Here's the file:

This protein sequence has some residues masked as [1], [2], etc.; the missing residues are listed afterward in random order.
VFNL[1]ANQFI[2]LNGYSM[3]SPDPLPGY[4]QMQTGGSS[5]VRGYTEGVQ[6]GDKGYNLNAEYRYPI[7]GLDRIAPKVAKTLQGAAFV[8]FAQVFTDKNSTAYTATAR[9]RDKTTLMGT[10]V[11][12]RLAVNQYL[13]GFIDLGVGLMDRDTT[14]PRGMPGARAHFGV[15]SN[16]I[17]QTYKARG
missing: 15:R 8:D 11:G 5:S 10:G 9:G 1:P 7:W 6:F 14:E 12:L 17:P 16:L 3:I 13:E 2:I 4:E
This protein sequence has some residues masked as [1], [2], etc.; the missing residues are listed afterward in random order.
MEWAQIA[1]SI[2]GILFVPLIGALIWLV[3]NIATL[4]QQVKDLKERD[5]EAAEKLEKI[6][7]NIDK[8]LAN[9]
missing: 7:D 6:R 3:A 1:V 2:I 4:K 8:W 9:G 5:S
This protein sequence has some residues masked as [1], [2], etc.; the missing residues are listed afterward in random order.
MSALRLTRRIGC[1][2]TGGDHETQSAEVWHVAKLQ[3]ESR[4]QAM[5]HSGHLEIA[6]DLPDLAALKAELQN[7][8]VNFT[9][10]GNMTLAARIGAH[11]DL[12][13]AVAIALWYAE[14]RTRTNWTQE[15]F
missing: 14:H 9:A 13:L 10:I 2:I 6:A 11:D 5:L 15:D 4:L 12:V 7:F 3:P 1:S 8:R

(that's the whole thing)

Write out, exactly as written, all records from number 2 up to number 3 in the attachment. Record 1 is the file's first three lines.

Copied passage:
This protein sequence has some residues masked as [1], [2], etc.; the missing residues are listed afterward in random order.
MEWAQIA[1]SI[2]GILFVPLIGALIWLV[3]NIATL[4]QQVKDLKERD[5]EAAEKLEKI[6][7]NIDK[8]LAN[9]
missing: 7:D 6:R 3:A 1:V 2:I 4:K 8:W 9:G 5:S
This protein sequence has some residues masked as [1], [2], etc.; the missing residues are listed afterward in random order.
MSALRLTRRIGC[1][2]TGGDHETQSAEVWHVAKLQ[3]ESR[4]QAM[5]HSGHLEIA[6]DLPDLAALKAELQN[7][8]VNFT[9][10]GNMTLAARIGAH[11]DL[12][13]AVAIALWYAE[14]RTRTNWTQE[15]F
missing: 14:H 9:A 13:L 10:I 2:I 6:A 11:D 5:L 15:D 4:L 12:V 7:F 3:P 1:S 8:R